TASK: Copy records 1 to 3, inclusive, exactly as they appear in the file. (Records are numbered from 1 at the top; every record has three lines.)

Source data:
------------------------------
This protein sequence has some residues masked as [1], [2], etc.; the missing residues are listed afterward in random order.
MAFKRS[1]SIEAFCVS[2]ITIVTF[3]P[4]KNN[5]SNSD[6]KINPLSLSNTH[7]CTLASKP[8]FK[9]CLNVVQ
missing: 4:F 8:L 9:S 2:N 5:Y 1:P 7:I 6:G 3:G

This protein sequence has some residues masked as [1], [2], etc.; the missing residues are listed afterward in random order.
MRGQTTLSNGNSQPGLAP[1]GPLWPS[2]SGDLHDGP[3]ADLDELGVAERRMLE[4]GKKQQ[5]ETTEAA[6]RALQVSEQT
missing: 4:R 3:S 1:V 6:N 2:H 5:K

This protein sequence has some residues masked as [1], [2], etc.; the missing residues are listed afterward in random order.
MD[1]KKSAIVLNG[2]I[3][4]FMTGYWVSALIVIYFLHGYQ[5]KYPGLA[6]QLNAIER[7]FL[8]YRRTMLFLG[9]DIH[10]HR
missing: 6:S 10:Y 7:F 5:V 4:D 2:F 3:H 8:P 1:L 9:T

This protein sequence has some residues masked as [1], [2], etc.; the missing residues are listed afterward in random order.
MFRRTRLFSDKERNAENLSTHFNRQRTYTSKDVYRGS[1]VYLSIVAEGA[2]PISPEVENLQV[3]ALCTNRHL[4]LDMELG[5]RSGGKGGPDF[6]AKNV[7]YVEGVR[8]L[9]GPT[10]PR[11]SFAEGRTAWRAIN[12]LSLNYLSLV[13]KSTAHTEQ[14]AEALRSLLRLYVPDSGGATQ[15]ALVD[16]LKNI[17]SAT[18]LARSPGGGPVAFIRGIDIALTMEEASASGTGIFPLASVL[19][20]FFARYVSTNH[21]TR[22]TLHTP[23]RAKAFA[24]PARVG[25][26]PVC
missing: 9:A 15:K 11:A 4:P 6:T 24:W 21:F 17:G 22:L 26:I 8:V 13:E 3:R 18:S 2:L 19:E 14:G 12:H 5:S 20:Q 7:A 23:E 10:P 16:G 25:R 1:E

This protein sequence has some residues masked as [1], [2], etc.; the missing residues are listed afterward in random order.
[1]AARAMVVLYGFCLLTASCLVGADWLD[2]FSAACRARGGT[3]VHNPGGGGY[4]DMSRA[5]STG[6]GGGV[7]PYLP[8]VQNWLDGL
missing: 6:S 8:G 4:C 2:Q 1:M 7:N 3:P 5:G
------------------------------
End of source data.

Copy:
This protein sequence has some residues masked as [1], [2], etc.; the missing residues are listed afterward in random order.
MAFKRS[1]SIEAFCVS[2]ITIVTF[3]P[4]KNN[5]SNSD[6]KINPLSLSNTH[7]CTLASKP[8]FK[9]CLNVVQ
missing: 4:F 8:L 9:S 2:N 5:Y 1:P 7:I 6:G 3:G

This protein sequence has some residues masked as [1], [2], etc.; the missing residues are listed afterward in random order.
MRGQTTLSNGNSQPGLAP[1]GPLWPS[2]SGDLHDGP[3]ADLDELGVAERRMLE[4]GKKQQ[5]ETTEAA[6]RALQVSEQT
missing: 4:R 3:S 1:V 6:N 2:H 5:K

This protein sequence has some residues masked as [1], [2], etc.; the missing residues are listed afterward in random order.
MD[1]KKSAIVLNG[2]I[3][4]FMTGYWVSALIVIYFLHGYQ[5]KYPGLA[6]QLNAIER[7]FL[8]YRRTMLFLG[9]DIH[10]HR
missing: 6:S 10:Y 7:F 5:V 4:D 2:F 3:H 8:P 1:L 9:T